A 2.5 foot-long rare Southern Ocean Sunfish found its way to the fish traders at Crawford market on Saturday. Although the fish did not find a buyer, this is not the first time that fishermen from Maharashtra have caught an endangered fish. Marine biologists claimed that more such fish are being caught as fishermen venture deeper into the sea.
Twenty-five endangered marine animals have been caught in fishermen’s nets this year; another 35 were caught between August and December 2016.
Marine biologists said that the number of fish hauled out of the sea has increased with the rising number of fishermen. This has led to overfishing and fall in fish catch. To trap more fish, fishermen have been venturing out deeper into the sea, beyond permissible limit of 12 nautical miles, said the experts. That area, the experts said, was frequented by marine creatures that are endangered and get caught in the trawlers and gillnets.
Samiti Damodar Tandel, fisherman and president of Akhil Maharashtra Machimar Kriti, said, “There are around 1,000 large fishing boats that use all sorts of nets (purse siene, gillnets, trawlers etc) in which several rare fish get trapped,” Tandel said. He added that even when fishermen do not intend to catch such rare fish, they get caught in traps laid for the commercially important fish.
Rare species like tiger shark, whale shark, giant grouper, sting rays and manta rays have been accidentally trapped by fishermen along Mumbai’s coastline.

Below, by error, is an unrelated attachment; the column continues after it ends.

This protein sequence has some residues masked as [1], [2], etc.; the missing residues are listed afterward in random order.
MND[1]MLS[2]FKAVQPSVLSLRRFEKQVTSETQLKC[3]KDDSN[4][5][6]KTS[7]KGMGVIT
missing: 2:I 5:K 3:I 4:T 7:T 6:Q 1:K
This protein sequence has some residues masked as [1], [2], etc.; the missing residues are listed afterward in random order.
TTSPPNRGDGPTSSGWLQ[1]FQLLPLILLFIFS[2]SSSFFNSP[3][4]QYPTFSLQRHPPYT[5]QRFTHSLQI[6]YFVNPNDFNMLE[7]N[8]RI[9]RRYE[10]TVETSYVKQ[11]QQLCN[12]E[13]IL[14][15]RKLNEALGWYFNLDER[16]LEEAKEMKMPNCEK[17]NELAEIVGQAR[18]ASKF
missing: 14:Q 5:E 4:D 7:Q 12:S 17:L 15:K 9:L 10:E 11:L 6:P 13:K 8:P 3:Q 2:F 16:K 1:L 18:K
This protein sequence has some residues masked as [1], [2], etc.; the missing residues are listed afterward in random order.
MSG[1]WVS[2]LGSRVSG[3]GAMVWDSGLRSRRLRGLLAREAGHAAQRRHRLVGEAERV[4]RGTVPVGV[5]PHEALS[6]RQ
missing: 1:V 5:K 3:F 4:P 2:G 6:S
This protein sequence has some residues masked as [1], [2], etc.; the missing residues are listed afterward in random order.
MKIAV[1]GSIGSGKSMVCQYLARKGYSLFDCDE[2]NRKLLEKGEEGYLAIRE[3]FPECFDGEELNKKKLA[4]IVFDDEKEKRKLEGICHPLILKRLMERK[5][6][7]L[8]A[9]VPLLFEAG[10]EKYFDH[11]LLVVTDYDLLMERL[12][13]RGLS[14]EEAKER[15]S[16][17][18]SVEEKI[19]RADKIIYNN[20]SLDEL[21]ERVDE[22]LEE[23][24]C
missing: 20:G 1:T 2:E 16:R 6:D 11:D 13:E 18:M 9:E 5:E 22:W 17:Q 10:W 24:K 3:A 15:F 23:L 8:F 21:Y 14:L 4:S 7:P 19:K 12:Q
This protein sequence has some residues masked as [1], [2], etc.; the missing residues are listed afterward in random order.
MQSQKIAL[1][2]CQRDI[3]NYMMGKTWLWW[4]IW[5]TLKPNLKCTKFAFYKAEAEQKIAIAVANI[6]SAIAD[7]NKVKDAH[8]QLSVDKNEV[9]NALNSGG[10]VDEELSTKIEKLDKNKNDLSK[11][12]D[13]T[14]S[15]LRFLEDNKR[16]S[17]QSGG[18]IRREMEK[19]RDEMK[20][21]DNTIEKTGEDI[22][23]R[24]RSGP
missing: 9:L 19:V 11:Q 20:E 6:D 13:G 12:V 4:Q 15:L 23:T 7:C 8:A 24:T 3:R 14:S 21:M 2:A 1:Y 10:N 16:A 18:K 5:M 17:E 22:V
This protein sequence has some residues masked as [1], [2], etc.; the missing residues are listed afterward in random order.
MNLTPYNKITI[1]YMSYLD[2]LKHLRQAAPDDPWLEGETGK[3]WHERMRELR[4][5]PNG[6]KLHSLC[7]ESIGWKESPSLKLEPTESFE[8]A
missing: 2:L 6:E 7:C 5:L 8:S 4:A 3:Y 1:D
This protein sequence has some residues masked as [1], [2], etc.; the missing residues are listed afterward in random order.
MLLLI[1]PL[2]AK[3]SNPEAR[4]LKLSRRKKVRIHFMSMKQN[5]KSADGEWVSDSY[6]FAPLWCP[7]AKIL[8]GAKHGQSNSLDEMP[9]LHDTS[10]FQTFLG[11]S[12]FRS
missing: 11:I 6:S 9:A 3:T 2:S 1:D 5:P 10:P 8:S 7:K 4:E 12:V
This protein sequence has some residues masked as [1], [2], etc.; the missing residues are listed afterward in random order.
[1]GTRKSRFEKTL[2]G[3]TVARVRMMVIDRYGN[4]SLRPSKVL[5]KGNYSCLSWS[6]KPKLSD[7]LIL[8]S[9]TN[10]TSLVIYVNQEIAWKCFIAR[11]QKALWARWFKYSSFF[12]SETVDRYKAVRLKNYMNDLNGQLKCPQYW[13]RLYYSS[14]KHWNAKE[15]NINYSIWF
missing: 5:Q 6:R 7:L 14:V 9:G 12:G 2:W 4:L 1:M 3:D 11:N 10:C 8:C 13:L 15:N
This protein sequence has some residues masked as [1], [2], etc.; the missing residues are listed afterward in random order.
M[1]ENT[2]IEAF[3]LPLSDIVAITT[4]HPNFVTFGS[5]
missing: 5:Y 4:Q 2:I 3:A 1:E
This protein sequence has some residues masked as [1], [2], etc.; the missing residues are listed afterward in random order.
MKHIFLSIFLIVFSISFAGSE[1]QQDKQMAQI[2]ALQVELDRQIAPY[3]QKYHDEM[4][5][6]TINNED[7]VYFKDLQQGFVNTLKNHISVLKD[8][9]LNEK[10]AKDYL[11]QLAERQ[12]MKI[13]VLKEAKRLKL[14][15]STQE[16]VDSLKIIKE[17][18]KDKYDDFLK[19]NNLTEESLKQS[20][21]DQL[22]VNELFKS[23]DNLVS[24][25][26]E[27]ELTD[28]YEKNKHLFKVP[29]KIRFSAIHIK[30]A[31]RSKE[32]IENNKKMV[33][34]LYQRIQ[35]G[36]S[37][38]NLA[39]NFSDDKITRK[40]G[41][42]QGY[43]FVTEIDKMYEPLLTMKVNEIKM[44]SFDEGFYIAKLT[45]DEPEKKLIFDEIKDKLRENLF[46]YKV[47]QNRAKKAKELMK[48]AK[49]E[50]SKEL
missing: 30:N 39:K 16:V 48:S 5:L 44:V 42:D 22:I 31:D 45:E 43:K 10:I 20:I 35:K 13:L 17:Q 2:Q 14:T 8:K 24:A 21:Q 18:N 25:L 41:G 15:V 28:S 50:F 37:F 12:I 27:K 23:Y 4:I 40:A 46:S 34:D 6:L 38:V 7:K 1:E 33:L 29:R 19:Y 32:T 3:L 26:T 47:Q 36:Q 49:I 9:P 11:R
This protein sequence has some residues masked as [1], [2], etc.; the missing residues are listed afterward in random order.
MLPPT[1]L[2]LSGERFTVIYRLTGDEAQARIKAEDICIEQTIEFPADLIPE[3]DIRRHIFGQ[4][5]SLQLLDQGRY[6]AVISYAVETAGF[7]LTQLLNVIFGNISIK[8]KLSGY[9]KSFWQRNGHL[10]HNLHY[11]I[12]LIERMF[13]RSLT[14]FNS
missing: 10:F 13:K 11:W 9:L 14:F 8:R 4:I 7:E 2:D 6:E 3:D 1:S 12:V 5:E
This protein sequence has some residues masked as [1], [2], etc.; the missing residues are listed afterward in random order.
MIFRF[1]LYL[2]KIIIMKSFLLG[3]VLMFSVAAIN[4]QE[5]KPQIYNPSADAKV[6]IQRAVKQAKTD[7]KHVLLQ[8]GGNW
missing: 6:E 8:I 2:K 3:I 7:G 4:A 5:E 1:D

In March, a rare 15-foot-long Sawfish washed ashore the Vijaydurg beach in Sindhudurg. The snout of the critically endangered fish — which is shaped like a saw with 31 teeth — got stuck in a gillnet (a fishing net hung vertically to trap fish by their gills).
Fishermen attribute the rise in such cases to the use of gillnets and trawl nets (large horizontal nets spread across the ocean floor) almost 50 to 70 nautical miles off the coast.
“Fishermen travelling from Ferry Wharf (Bhaucha Dhakka) to about 70 nautical miles off the coastline often accidentally trap rare fish,” said Ganesh B Nakhawa, chairman, Maharashtra Purse Seine Fishermen Welfare Association.
N Vasudevan, additional principal chief conservator of forests, state mangrove cell, said, “Trade in protected marine species, both in the domestic and foreign market, is banned. We will keep a close watch on overfishing and targeted fishing to identify the violators.”
He added that none of the rare marine animals offered for sale at fish markets find buyers as people are unsure of their value. “We have never sold such a huge fish. It led to a lot of curiosity in the fish market but no one was willing to buy it,” said Rizwan Machiwala, fish trader at Crawford market, who was trying to sell the sunfish on Saturday. “The fishermen told us they caught the fish accidentally,” he added.
Marine biologists said that killing such critically endangered marine animals would harm biodiversity. “While the small fish generally caught at sea lay 10,000 eggs annually, the Sunfish or the sharks lay a maximum of 10 eggs a year,” said Vinay Deshmukh, marine biologist and former chief scientist, Central Marine Fisheries Research Institute (CMFRI).
“If large sharks are pulled out of deep waters, it will be a major blow to their already depleting populations,” he added.